- Homer Simpson
Friends of mine and Malaysiakini subscribers who communicate with me through email asked my opinion on the ‘If only Faiz could speak!’ and other similar articles. I consider Malaysiakini contributor Terence Netto a friend and while I was surprised at Netto's piece because it was such a polarising issue, I was even more surprised because it garnered an immediate response from the Malaysiakini team that was the equivalent to a spank on the behind.
I must be really out of it because I really did not realise that this was an issue. Before I begin, I hope everyone got what I did with the title of this piece... never mind.
To be honest, I did not expect the kind of commentary on the issue that I read in all the links, my friends, and especially those that regular Malaysiakini subscribers sent me. While online commentary has been (naturally) vicious, what I did not expect is in some places, Malaysiakini was blamed for what Netto wrote as if the piece was Malaysiakini's editorial stance on the matter.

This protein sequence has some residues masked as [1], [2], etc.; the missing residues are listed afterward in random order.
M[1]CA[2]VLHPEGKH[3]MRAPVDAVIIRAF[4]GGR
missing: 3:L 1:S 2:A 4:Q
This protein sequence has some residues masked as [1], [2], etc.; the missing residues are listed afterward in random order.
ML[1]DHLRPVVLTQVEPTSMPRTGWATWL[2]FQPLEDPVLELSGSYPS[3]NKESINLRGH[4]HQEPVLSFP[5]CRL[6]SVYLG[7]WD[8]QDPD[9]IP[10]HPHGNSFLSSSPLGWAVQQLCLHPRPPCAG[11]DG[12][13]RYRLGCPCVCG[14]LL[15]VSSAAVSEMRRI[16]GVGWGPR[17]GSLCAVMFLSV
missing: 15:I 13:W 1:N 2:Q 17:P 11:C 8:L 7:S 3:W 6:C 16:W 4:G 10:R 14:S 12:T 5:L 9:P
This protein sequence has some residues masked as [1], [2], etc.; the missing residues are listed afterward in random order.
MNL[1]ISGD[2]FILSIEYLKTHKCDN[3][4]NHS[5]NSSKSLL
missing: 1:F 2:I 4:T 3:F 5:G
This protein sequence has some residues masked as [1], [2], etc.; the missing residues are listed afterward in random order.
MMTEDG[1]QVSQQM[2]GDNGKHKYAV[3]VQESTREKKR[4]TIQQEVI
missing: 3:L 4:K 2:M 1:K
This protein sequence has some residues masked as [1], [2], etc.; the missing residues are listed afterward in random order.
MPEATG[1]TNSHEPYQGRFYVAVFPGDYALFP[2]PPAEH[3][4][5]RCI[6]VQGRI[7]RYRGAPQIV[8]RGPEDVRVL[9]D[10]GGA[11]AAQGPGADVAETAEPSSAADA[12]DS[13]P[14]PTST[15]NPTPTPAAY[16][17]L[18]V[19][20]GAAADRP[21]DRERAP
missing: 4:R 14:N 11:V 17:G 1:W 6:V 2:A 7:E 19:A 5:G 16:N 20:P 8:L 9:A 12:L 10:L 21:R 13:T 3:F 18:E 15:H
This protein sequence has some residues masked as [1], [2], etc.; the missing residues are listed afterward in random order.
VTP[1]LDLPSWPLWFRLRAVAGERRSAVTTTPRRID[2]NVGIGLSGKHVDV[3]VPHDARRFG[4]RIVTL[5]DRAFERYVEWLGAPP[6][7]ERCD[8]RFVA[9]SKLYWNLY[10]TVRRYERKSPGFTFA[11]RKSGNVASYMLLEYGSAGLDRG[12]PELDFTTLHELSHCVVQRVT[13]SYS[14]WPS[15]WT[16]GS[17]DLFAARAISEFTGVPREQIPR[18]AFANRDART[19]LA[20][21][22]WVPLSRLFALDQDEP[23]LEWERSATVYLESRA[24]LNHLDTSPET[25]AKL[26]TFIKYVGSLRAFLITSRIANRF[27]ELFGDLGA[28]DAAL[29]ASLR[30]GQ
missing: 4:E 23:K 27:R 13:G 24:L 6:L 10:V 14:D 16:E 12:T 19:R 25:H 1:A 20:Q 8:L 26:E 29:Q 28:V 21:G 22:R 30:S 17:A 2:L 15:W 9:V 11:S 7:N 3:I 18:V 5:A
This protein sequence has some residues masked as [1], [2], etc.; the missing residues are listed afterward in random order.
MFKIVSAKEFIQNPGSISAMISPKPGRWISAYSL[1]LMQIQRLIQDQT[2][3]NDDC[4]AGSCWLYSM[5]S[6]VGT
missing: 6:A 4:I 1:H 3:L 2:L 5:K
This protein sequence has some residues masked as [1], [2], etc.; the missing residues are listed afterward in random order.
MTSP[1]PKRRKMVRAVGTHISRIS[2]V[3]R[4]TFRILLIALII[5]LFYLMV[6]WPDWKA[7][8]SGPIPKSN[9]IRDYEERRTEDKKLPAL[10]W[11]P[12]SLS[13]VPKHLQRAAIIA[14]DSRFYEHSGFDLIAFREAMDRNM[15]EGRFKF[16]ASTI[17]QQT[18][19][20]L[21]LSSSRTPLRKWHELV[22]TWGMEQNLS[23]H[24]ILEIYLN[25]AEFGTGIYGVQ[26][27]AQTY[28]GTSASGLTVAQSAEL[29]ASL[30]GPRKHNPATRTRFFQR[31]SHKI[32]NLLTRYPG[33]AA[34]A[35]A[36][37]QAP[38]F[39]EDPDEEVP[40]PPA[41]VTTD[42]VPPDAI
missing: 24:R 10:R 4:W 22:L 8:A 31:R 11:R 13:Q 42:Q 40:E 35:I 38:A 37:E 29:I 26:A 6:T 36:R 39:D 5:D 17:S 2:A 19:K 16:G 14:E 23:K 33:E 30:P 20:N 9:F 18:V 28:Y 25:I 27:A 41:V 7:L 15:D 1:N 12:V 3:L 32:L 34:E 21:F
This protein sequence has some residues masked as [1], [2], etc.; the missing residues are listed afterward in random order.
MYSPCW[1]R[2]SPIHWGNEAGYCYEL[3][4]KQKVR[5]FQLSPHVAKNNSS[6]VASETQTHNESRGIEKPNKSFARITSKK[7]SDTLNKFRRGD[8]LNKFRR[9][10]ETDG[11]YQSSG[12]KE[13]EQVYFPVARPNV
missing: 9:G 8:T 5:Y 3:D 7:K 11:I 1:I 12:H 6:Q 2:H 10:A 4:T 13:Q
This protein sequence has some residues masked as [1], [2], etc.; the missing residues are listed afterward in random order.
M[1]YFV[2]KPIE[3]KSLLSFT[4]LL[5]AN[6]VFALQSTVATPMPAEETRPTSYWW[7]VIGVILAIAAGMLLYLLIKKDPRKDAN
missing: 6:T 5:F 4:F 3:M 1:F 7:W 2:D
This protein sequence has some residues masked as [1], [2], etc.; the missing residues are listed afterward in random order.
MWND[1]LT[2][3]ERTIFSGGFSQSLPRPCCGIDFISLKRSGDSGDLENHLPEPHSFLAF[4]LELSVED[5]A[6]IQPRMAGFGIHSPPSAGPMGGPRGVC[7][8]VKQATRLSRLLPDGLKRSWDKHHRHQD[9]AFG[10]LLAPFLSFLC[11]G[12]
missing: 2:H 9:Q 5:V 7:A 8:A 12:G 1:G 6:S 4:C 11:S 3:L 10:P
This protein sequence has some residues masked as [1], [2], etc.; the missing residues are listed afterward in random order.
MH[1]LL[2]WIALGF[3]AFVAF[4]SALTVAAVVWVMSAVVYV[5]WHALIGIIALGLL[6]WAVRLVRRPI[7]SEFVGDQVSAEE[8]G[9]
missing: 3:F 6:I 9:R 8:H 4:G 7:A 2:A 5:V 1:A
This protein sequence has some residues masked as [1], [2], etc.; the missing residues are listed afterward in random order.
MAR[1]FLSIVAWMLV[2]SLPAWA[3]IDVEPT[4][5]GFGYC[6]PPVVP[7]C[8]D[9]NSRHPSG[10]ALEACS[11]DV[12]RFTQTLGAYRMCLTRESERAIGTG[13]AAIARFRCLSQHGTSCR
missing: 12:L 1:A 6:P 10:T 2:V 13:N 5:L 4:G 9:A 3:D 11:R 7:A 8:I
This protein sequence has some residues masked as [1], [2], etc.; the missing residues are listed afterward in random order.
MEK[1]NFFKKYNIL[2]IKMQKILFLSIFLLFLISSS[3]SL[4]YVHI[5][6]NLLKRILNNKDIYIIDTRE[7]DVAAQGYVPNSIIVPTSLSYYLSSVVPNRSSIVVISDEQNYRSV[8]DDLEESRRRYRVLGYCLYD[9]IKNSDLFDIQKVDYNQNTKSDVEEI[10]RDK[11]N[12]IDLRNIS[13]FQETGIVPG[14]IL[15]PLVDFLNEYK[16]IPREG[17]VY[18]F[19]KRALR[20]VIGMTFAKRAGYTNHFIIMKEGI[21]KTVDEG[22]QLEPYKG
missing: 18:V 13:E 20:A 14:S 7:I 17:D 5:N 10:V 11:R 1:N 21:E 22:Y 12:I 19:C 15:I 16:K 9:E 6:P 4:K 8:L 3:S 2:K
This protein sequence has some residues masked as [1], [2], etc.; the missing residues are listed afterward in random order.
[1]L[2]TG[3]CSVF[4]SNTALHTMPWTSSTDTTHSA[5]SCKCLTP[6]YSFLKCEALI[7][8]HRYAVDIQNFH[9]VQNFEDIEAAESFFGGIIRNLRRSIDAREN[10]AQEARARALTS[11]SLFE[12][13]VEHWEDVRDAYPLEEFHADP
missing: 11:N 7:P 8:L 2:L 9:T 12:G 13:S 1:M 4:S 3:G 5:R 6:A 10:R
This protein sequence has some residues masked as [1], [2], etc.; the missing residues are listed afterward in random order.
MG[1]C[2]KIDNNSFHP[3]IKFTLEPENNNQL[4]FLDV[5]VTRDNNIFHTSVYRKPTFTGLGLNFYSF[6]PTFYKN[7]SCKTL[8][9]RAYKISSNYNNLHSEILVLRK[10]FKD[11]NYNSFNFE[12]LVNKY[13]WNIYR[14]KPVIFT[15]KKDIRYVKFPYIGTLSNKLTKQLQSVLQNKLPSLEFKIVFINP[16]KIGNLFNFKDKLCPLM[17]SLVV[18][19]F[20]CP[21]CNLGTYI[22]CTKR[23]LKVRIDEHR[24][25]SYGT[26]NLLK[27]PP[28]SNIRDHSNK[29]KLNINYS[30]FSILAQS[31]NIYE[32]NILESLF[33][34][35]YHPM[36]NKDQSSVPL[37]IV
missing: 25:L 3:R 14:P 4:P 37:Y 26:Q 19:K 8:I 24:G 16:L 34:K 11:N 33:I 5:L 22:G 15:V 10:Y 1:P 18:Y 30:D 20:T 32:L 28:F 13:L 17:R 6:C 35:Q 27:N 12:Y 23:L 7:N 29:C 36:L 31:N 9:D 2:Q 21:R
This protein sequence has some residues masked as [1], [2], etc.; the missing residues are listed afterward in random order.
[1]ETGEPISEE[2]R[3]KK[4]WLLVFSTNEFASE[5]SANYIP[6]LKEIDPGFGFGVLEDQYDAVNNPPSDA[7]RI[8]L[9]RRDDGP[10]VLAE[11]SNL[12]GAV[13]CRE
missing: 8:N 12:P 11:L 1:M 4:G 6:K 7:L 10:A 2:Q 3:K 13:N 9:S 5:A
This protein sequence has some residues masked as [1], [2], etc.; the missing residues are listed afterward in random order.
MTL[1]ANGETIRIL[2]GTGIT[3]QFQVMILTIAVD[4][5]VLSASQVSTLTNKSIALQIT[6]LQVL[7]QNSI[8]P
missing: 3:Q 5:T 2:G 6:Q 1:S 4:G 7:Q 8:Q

Let me be very clear. Everything I write for Malaysiakini are my own opinions and not endorsed by Malaysiakini. With this in mind, here is my view on the issue.
Mohd Faiz Subri won an international football award and if one is into football - apparently many are in Malaysia - it should be something that brings us together. So what if he did not speak "good" English? This after all was not an elocution contest but rather an event where football enthusiasts celebrate the sport.